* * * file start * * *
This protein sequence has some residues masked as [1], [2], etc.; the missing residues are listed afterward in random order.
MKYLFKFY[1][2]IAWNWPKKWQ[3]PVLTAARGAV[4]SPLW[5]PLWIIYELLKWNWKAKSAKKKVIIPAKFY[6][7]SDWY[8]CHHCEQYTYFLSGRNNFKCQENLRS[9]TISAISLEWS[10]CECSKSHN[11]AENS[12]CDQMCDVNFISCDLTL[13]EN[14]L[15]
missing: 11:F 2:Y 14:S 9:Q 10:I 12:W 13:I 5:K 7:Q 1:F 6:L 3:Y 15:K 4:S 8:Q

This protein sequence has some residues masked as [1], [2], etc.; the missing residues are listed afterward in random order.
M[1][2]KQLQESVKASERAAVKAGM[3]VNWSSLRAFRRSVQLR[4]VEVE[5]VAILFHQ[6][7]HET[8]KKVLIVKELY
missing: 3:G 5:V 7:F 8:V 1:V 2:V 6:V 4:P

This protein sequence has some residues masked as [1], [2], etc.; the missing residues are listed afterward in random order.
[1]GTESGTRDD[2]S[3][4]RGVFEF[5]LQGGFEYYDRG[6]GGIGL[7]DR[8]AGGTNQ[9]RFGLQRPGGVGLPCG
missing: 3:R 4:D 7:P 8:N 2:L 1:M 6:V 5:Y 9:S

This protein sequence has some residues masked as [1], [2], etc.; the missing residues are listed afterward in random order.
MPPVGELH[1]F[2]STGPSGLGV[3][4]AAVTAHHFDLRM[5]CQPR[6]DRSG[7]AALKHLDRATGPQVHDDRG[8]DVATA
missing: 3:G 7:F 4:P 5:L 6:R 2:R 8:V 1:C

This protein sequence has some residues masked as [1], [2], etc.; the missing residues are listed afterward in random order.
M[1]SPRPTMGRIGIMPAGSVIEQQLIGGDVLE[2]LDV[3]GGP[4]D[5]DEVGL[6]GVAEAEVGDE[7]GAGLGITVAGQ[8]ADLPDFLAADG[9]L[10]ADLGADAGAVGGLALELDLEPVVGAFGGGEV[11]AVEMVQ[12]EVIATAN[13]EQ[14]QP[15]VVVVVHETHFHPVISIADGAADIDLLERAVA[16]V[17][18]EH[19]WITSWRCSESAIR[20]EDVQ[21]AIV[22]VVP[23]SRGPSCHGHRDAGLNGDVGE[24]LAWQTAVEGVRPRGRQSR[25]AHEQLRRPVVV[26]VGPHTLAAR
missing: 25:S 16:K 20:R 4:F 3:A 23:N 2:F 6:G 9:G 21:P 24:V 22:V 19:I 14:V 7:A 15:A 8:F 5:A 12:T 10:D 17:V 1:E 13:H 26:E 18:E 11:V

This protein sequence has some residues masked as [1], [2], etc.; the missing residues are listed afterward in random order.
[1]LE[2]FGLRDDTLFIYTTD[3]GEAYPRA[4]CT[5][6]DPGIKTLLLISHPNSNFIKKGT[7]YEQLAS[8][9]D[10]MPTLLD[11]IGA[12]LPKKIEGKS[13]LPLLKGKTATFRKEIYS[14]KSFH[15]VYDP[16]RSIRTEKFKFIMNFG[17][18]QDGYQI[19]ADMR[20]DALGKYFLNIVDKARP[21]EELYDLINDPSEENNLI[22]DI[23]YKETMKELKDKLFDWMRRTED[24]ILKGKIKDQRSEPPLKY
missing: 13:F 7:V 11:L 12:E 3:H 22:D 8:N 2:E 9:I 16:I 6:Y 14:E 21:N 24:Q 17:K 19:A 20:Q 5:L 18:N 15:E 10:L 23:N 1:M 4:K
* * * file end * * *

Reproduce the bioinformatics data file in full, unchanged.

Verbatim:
This protein sequence has some residues masked as [1], [2], etc.; the missing residues are listed afterward in random order.
MKYLFKFY[1][2]IAWNWPKKWQ[3]PVLTAARGAV[4]SPLW[5]PLWIIYELLKWNWKAKSAKKKVIIPAKFY[6][7]SDWY[8]CHHCEQYTYFLSGRNNFKCQENLRS[9]TISAISLEWS[10]CECSKSHN[11]AENS[12]CDQMCDVNFISCDLTL[13]EN[14]L[15]
missing: 11:F 2:Y 14:S 9:Q 10:I 12:W 13:I 5:K 7:Q 1:F 6:L 3:Y 15:K 4:S 8:Q

This protein sequence has some residues masked as [1], [2], etc.; the missing residues are listed afterward in random order.
M[1][2]KQLQESVKASERAAVKAGM[3]VNWSSLRAFRRSVQLR[4]VEVE[5]VAILFHQ[6][7]HET[8]KKVLIVKELY
missing: 3:G 5:V 7:F 8:V 1:V 2:V 6:V 4:P

This protein sequence has some residues masked as [1], [2], etc.; the missing residues are listed afterward in random order.
[1]GTESGTRDD[2]S[3][4]RGVFEF[5]LQGGFEYYDRG[6]GGIGL[7]DR[8]AGGTNQ[9]RFGLQRPGGVGLPCG
missing: 3:R 4:D 7:P 8:N 2:L 1:M 6:V 5:Y 9:S

This protein sequence has some residues masked as [1], [2], etc.; the missing residues are listed afterward in random order.
MPPVGELH[1]F[2]STGPSGLGV[3][4]AAVTAHHFDLRM[5]CQPR[6]DRSG[7]AALKHLDRATGPQVHDDRG[8]DVATA
missing: 3:G 7:F 4:P 5:L 6:R 2:R 8:V 1:C

This protein sequence has some residues masked as [1], [2], etc.; the missing residues are listed afterward in random order.
M[1]SPRPTMGRIGIMPAGSVIEQQLIGGDVLE[2]LDV[3]GGP[4]D[5]DEVGL[6]GVAEAEVGDE[7]GAGLGITVAGQ[8]ADLPDFLAADG[9]L[10]ADLGADAGAVGGLALELDLEPVVGAFGGGEV[11]AVEMVQ[12]EVIATAN[13]EQ[14]QP[15]VVVVVHETHFHPVISIADGAADIDLLERAVA[16]V[17][18]EH[19]WITSWRCSESAIR[20]EDVQ[21]AIV[22]VVP[23]SRGPSCHGHRDAGLNGDVGE[24]LAWQTAVEGVRPRGRQSR[25]AHEQLRRPVVV[26]VGPHTLAAR
missing: 25:S 16:K 20:R 4:F 3:A 23:N 2:F 6:G 9:G 21:P 24:V 22:V 19:I 14:V 7:A 15:A 8:F 5:A 12:T 10:D 17:V 1:E 13:H 26:E 18:E 11:V

This protein sequence has some residues masked as [1], [2], etc.; the missing residues are listed afterward in random order.
[1]LE[2]FGLRDDTLFIYTTD[3]GEAYPRA[4]CT[5][6]DPGIKTLLLISHPNSNFIKKGT[7]YEQLAS[8][9]D[10]MPTLLD[11]IGA[12]LPKKIEGKS[13]LPLLKGKTATFRKEIYS[14]KSFH[15]VYDP[16]RSIRTEKFKFIMNFG[17][18]QDGYQI[19]ADMR[20]DALGKYFLNIVDKARP[21]EELYDLINDPSEENNLI[22]DI[23]YKETMKELKDKLFDWMRRTED[24]ILKGKIKDQRSEPPLKY
missing: 13:F 7:V 11:L 12:E 3:H 22:D 8:N 2:E 9:I 16:I 6:Y 14:E 21:N 24:Q 17:K 19:A 20:Q 5:L 18:N 15:E 10:L 23:N 1:M 4:K